Review by Danny Gaisin
Admission: – my favorite revenge tales are Dumas’ “Monte Cristo”; Boorman’s ’67 flic “Point Blank”, & Shakespeare’s “Titus Andronicus”. Sondheim’s SWEENEY TODD with its repetitious lyrics and melodies seems uninspired by comparison. Last night, I witnessed a preview of young director Adam Brazier’s take and my opinion did a180◦.
Brazier; his Sheridan cast, plus an amazing crew have managed to overcome the play’s shortcomings by staging something that has extraordinary impact and a steady fast-moving pace. The imaginative set; incredible costumes; fabulous make-up and expert blocking add up to a powerhouse presentation.
Brazier’s (& assistant Ari Weinberg) vision and concept is readily apparent – no imposed limitations to his expression or what he visualizes as being the writer’s hypothesis. The result is a model of meticulous detail, with only subtle addenda such as the goggles and gas-masks. There is an artistry in how Brazier & Weinberg manage to inspire such obvious commitment & dedication from even the smallest of ensemble roles.
The story line… a barber in Victorian London has a beautiful wife who attracts the attention of a local magistrate, (think David & Bathsheba). Judge Turpin trumps up a charge & the barber is incarcerated leaving the wife available. Barber escapes, assumes a new identity and returns to Fleet Street for vengeance. Along the way, he enters into partnership with a meat pie maker. He’ll supply the meat by slashing his customers; she’ll dispose of their bodies. The duet ‘a little priest’ which puns vocation to style is one macabre hoot! Unlike my earlier faves’ the ironic denouement satisfies the audience’s sensibilities.
There are seven key roles – Sweeney & his co-conspirator Mrs. Lovett; the judge and his butt-kissing Beadle; Todd’s now-nubile daughter Johanna (remember the name) & her suitor Anthony; and a young challenged kid – Tobias. Amir Haider and Tringa Rexhepi are the title team and both are amazing. Haider who was such a charmer as Hakim in ‘Oklahoma’ displays an almost totally contrasting thespian talent in the dynamism he displays as Todd. His facial expressions; body language; stance, and timing are thoroughly professional. Rexhepi’s Lovett is animated and gives a fascinating character reading. Just a slight difficulty with her accented spoken lines.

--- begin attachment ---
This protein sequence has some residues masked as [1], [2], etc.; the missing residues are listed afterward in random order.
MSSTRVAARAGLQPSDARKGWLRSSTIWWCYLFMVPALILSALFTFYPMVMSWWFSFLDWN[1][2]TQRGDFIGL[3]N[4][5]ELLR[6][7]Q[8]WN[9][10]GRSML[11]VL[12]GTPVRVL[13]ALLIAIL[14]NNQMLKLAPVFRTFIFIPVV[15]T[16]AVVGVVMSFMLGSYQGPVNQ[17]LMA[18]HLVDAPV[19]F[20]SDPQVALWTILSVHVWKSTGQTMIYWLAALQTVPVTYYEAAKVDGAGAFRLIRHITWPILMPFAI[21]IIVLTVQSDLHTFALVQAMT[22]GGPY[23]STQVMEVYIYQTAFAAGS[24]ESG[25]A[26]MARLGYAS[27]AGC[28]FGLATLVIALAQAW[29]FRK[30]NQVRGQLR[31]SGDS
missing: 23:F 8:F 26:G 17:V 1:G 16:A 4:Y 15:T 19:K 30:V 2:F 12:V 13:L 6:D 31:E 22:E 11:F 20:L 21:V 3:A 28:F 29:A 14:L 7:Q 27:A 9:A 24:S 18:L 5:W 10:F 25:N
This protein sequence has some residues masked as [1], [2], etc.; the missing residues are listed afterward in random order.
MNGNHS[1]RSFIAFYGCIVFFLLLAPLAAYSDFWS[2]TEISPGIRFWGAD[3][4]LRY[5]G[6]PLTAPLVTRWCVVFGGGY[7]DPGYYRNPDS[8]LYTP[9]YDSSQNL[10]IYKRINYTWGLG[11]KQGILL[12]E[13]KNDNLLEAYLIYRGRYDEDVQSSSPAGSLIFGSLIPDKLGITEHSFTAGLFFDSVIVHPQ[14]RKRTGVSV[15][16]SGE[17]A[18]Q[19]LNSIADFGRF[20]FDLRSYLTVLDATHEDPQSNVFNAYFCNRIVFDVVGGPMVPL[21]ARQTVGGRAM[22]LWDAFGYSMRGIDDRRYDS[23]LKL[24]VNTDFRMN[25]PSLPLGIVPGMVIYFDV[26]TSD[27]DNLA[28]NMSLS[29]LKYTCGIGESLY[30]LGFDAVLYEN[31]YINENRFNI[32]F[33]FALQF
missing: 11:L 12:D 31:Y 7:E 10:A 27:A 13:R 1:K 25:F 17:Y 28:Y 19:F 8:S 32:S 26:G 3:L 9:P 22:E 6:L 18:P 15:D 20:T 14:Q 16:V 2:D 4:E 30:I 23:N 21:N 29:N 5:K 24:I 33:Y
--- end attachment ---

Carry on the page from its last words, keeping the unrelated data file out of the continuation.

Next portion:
Jacob MacInnes and Joel Gomez are the Judge and his beadle. MacInnes was an amazing Jud Frye in Oklahoma and once again plays the villain to perfection .The man should beware typecasting; in person – he’s definitely cool! Gomez has the bully/ass-kisser depiction down pat. He can do so much with just a sneer or raised eyebrow that we’re sure he’ll be in-demand, post-graduation. The Johanna of the piece is Andreanne Bouladier and is certainly pretty enough to meet the play’s tiresome lyrics. Fortunately, she has an excellent soprano voice that ameliorates her role as a nauseating aria subject.
The sailor after her bod is Brett Schaller and he’s not as well drawn as the other lead roles. Young Tony is rather anaemic and imagining him the white knight seems a little farfetched. Not so, Joshua Bouchard whose Toby is simple-minded, physically challenged and degraded by everyone in the cast. His soliloquy to Lovett “Not while I’m around” is so touching that it almost stopped the show. Bouchard seems almost athletic in his ability to switch from comedy to dramatic and then slip right back. The other thirty-members of the cast contribute both background & crew addition. The big chorus number ‘City on Fire’ has some dynamic choreography that incorporates facial expression as well as terpsichore. I was sitting close enough to see everyonel providing full measure. Like it is said – “there ARE no small parts!”
The on-stage five piece orchestra under Jeffrey Huard deserves mention. They’re faultless and are a smooth bridge while Beth Kates’ sets and properties are moved or turned for a different scene façade. The costumes are designed by David Juby and are representative of an almost Gothic effect. Coupled with garish, almost diabolical make-up; the result should carry a ‘14+ adult’ caveat.
SWEENEY TODD, which opens Thursday & runs until Apr. 21st ends this year’s Sheridan Class. Now the graduates go out into the real world of theatre. Judging by the talent exhibited in this offering…they’ll enjoy successful careers.